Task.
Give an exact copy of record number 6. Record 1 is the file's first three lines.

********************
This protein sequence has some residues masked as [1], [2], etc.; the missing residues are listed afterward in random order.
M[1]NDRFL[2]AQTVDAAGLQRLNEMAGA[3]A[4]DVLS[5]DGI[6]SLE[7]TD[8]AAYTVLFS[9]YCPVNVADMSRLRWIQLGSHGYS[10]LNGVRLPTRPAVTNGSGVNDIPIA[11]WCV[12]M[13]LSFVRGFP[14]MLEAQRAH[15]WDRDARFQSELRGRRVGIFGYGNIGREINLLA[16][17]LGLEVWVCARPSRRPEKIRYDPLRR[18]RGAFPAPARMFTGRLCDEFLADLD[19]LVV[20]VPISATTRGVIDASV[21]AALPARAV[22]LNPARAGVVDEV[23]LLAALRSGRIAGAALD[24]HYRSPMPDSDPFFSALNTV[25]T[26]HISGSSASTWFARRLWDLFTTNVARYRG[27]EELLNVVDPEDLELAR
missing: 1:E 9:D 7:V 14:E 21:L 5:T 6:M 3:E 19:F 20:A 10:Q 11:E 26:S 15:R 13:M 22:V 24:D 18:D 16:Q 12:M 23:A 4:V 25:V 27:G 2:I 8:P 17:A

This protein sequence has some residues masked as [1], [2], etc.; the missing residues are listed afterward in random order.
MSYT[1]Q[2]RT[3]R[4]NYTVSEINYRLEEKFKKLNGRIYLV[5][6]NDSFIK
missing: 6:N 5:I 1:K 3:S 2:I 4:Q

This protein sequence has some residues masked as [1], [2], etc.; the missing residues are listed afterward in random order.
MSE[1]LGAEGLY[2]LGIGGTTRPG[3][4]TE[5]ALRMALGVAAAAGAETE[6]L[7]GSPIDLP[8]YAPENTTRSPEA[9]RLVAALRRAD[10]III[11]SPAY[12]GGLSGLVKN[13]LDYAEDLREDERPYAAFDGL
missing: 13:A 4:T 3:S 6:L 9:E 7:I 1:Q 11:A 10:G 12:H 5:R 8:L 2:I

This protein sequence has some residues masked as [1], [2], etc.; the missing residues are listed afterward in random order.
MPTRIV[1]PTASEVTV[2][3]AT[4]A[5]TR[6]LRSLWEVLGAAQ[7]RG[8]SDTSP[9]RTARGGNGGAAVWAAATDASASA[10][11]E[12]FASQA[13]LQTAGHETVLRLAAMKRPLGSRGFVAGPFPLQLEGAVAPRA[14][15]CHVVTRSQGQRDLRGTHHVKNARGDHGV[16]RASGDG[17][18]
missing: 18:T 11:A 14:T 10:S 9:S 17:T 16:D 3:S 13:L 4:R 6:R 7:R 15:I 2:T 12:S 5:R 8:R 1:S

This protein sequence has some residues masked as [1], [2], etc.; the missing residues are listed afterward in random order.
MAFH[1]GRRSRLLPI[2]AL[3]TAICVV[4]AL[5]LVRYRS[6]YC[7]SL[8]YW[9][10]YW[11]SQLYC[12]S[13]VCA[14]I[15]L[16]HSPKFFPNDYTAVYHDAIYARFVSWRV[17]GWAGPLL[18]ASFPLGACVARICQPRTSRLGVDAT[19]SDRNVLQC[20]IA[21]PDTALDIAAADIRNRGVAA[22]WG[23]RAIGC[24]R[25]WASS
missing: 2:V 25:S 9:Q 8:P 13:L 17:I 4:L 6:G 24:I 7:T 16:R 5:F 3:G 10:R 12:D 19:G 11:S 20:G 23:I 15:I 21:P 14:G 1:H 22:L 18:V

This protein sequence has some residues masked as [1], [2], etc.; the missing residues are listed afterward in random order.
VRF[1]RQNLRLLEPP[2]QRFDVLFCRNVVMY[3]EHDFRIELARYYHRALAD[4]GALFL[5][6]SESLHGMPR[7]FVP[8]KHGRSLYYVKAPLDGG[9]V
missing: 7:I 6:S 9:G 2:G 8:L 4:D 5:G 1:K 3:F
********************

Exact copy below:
This protein sequence has some residues masked as [1], [2], etc.; the missing residues are listed afterward in random order.
VRF[1]RQNLRLLEPP[2]QRFDVLFCRNVVMY[3]EHDFRIELARYYHRALAD[4]GALFL[5][6]SESLHGMPR[7]FVP[8]KHGRSLYYVKAPLDGG[9]V
missing: 7:I 6:S 9:G 2:G 8:L 4:D 5:G 1:K 3:F